Thanks to advice from friends, I wore raggedy sweats over my running clothes for the wait on Staten Island. Many runners do the same, tossing the clothes at the last minute. Local charities then collect all of the discarded goods. My outfit and the slowly-rising sun kept me warm as a friend from Colorado and I sat on a street curb, catching up on life to kill time. Not exactly a comfortable chair, but it worked.
An hour before the race, we needed to move into our individual corral assignments. From then on, we were standing amidst other runners, unable to grab any last bites to eat from the free giveaways or use the bathroom one last time. I felt extremely jealous of the men, as many simply used the side of the corral as their personal urination station. Not so easy for the girls! I figured I'd forget about having to pee as soon as the race started, and indeed, I was right.
The long morning could have meant complete exhaustion before the race even began, but thankfully, the excitement level among runners kept everyone awake. I chatted with a number of friendly people from all over the globe as I waited, and thought how everyone seemed so much more friendly and talkative than at the Boston Marathon start. (This may have something to do with the glorious sunshine and mild temperatures we experienced in New York. I ran the 111th Boston, when a Nor'easter pounded the city with rain and wind. Runners huddled in shelters in a muddy field in Hopkinton. Not exactly cheery conditions.)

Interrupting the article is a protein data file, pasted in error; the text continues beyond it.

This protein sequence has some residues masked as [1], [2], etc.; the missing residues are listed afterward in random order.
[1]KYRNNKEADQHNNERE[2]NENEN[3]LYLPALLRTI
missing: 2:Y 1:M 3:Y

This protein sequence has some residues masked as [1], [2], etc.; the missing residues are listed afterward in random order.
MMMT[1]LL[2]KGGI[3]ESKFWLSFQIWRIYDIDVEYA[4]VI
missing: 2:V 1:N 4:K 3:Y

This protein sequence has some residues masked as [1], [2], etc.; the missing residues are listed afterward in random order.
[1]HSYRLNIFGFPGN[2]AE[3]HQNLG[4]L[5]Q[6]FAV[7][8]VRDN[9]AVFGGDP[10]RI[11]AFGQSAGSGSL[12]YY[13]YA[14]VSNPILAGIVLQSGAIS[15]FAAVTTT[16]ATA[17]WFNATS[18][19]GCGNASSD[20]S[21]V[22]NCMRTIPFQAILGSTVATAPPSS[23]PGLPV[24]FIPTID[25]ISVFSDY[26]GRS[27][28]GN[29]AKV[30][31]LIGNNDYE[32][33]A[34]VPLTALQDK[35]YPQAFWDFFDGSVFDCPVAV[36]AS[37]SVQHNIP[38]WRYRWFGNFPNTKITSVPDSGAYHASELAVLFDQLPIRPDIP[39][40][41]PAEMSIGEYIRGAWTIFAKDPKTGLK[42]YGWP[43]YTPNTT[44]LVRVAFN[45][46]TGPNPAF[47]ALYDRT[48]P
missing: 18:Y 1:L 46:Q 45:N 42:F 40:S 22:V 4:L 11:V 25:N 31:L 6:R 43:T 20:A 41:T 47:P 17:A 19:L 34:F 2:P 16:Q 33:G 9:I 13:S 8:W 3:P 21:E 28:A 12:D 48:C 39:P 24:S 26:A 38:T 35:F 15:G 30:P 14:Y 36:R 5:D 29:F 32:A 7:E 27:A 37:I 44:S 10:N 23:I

Just before the race began, a singer performed the National Anthem, and then New York Mayor Bloomberg spoke to us. He told us that today's race included the biggest number of runners yet, and that we'd lucked out with the best weather as well. Then we were treated to a recording of Frank Sinatra singing "New York, New York," and it was impossible not to grin at the song's final "New York...!"
The next 26.2 miles proved a blur of bodies and noises. Unlike other road marathons I'd done in Washington state, the crowds of runners at the New York City Marathon never thinned out much. I only felt my pace slowed by the masses during the first half mile, but for every mile after that, I felt I needed to constantly be aware of people slowing down, grabbing water, or darting in front of me. Running in a crowd of people isn't easy.
But on the flip side, the runners around me also kept me entertained. I saw shirts representing hundreds of charities and foreign countries. The most exuberant runners gave high fives to members of the crowd.
While the scenery of the race wasn't particularly interesting (one city street after another), the crowds made for constant visual stimulation. Someone held a sign reading "Runners are the 99 percent!" A gospel choir belted out tunes in front of a Brooklyn church. A woman in a glittery spandex costume sang into a mike while dancing by the runners. Though I hadn't written my name on my shirt, many other runners had, and I heard their names constantly by the crowds. "You got this, David!" "This is where you dig deep, Lauren!"
As for my own running? The last five miles felt very long and painful indeed, reminding me that I haven't completed a road marathon for an entire year. Though I'd managed even splits during my PR in Seattle last year, this time around I slowed significantly in the latter part of the race, and every hill felt much longer and steeper than they should have. I crossed the finish line in Central Park in 3:26, just behind Olympic speed skater Apolo Anton Ohno. Not a record for me, but a respectable time indeed.
I don't anticipate running the New York Marathon on a regular basis. Like Boston, it requires major time and money in order to journey to all the way from Seattle. I also wouldn't mind a break from the marathon distance for a while. I ran my first back in 2003, and I've done at least one a year ever since. Tackling some half marathons or 10Ks sounds like an appealing change of pace to me.
But am I glad I ran New York? Heck yeah. From the lingering chords of the starting line's "New York..." to the crowds lining every street, there's really nothing quite like the New York City Marathon.